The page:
“I knew Alex was playing probably his best ball yet in the NFL at that juncture,” said McCloughan, who had moved on from San Francisco. “It surprised me they made the move. Alex wasn’t doing anything wrong. I don’t know if they saw more upside in Colin, because he’s so athletic, so fast. But it surprised me.”
Reid had become the Chiefs’ new head coach, and he called around old coaching friends to inquire about Smith and acquired him. “When I saw the coach he was going to go with, I was ecstatic,” Meyer said. “I think it’s the perfect two guys working together.”
Under Reid, Smith has flourished, never more than this season. Reid has devised a scheme reliant on several concepts more familiar to the college game, many borrowed from former Pittsburgh Panthers offensive coordinator Matt Canada. Plays are heavy on shifts, intricate bunch formations and misdirection. Tight end Travis Kelce has become weaponized on option plays in which Smith can toss him a shovel pass, and occasionally takes direct snaps from center. Star rookie running back Kareem Hunt is used as both a runner and a pass-catcher.
Those motions occupy the collective mind of the defense while Tyreek Hill, quite possibly the fastest player in the NFL, is a constant threat to run behind it. Smith excels at decision-making, play fakes and accuracy. Reid created the offense to emphasize his skills. Like Harbaugh in San Francisco, Reid did not force a system down Smith’s throat.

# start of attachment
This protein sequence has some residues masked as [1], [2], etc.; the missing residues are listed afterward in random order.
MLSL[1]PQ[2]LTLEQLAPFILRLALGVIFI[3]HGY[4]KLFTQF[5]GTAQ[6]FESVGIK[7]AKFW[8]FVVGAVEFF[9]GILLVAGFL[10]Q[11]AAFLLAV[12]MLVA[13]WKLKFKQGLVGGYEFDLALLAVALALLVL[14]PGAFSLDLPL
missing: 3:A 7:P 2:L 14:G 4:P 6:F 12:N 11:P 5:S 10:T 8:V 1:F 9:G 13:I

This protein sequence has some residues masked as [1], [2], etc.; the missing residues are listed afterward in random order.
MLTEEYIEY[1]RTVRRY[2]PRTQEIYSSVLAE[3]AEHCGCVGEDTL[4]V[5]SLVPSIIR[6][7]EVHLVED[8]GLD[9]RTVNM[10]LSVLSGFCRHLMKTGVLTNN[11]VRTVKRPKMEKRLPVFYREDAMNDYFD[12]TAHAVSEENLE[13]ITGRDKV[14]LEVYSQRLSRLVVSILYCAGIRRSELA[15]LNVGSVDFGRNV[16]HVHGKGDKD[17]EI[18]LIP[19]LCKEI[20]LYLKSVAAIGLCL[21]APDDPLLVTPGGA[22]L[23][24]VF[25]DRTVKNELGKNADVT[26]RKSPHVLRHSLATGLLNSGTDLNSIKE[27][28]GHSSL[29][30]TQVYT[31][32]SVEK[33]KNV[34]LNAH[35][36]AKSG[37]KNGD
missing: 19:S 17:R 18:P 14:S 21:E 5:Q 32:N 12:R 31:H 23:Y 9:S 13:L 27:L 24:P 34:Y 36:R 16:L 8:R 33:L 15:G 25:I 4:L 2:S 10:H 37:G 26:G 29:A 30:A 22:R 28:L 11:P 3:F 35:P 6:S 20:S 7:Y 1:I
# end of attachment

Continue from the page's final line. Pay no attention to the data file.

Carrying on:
“They identify strengths and weaknesses and put them in a position to be successful,” McCloughan said. “They’ll switch their offense to tailor to the quarterback. Not, ‘This is my offense. No matter what, this is what we’re running, because my name is on it.’ They’ll cater the offense to what a quarterback can do. That’s what Andy is doing now.”
Still, the organization proved it is not fully behind him. They moved up in the draft to select Patrick Mahomes with the 10th overall pick in 2017. Mahomes, like Kaepernick before him, possesses otherworldly arm strength and unique scrambling ability. Smith has said he expects this will be his last season in Kansas City. Smith has one year left on his contract after this season, and the team has the option of either trading him or releasing him with minimal financial penalty.
Given his track record, it would be unwise to count Smith out again. This week, Meyer was talking with Nick Bosa, one of his defensive ends at Ohio State, over highlights of the Chiefs’ victory over the Washington Redskins on Monday night. He recalled the quarterback he once coached at Utah, the kid would refused to go away. “I was just bragging about how smart and how competitive he was,” Meyer said. “I see the same thing happening now.”